Igor Stravinsky’s 1951 opera, The Rake’s Progress, is a morality play with Faustian undertones. Its English-language libretto, written by W. H. Auden and Chester Kallman, tells the story of Tom Rakewell, a man who abandons his fiancée, Anne Trulove, to pursue a life of gambling and debauchery in the brothels of eighteenth century London. Urged on by Nick Shadow, a shady character who turns out to be the Devil in disguise, Tom ends up in the infamous London insane asylum of Bedlam. In the epilogue which concludes the third act, the characters come together to deliver the moral of the story: “For idle hearts and hands and minds the Devil finds work to do.” The story is based loosely on a series of eight paintings and engravings by the eighteenth century English artist and social critic, William Hogarth (1697-1764). Stravinsky explored similar Faustian subject matter in his 1918 theatrical work, L‘Histoire du soldat (The Soldier’s Tale).
At the end of the first act, as night falls, Anne wonders why she has not heard from Tom. Intuitively, she understands that “to weep is not enough. He needs my help.” She vows to leave her father and travel from the countryside to London. (“Love hears, love knows, Love answers him, across the silent miles and goes”). The aria moves from anxiety to soaring heroism, concluding with the soprano’s high C.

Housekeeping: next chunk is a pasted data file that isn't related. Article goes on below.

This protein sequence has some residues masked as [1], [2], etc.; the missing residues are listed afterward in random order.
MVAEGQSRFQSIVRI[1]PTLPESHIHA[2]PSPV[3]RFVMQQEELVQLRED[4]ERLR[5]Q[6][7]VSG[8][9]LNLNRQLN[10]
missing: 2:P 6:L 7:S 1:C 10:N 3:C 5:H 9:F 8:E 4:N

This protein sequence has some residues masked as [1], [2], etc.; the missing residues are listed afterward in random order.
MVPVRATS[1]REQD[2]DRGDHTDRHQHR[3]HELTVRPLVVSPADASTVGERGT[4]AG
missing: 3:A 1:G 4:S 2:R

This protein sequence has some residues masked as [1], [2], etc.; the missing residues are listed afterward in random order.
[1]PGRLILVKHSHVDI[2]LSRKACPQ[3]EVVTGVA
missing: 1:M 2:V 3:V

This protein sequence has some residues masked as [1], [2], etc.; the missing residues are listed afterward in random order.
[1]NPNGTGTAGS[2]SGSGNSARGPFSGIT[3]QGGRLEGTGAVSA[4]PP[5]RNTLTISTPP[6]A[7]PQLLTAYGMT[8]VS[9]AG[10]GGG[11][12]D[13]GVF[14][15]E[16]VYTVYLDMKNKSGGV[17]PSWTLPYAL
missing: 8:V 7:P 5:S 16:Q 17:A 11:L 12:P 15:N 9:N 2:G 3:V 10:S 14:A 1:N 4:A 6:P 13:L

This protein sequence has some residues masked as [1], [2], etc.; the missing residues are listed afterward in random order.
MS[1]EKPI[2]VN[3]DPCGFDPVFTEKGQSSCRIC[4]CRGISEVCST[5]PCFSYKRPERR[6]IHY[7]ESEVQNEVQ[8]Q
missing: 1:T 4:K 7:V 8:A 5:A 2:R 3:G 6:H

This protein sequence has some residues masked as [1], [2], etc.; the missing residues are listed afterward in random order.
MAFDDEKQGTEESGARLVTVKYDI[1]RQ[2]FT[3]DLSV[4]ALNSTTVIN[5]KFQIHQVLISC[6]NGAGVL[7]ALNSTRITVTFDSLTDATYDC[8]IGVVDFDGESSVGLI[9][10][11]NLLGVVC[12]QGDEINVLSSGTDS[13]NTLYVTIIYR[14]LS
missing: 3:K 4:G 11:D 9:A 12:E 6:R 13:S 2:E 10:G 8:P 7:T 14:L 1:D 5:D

Throughout The Rake’s Progress, intense drama is held at arms length and filtered through a lens of satire and irony. Elements of tragedy and comedy blend together. Stravinsky’s music is filled with allusions to Baroque opera, from melisma and word painting to recitative. As Anne asks the night and guiding moon for help, a mystical duet emerges between the soprano line and the bassoon.
Here is Dawn Upshaw’s 1989 recording with David Zinman and the Orchestra of St. Luke’s:
- Stravinsky: No Word From Tom (The Rake’s Progress), Dawn Upshaw, David Zinman, Orchestra of St. Luke’s Amazon
Featured Image: “The Heir,” the first painting in “The Rake’s Progress,” a series of eight paintings by the eighteenth century English artist, William Hogarth 1697-1764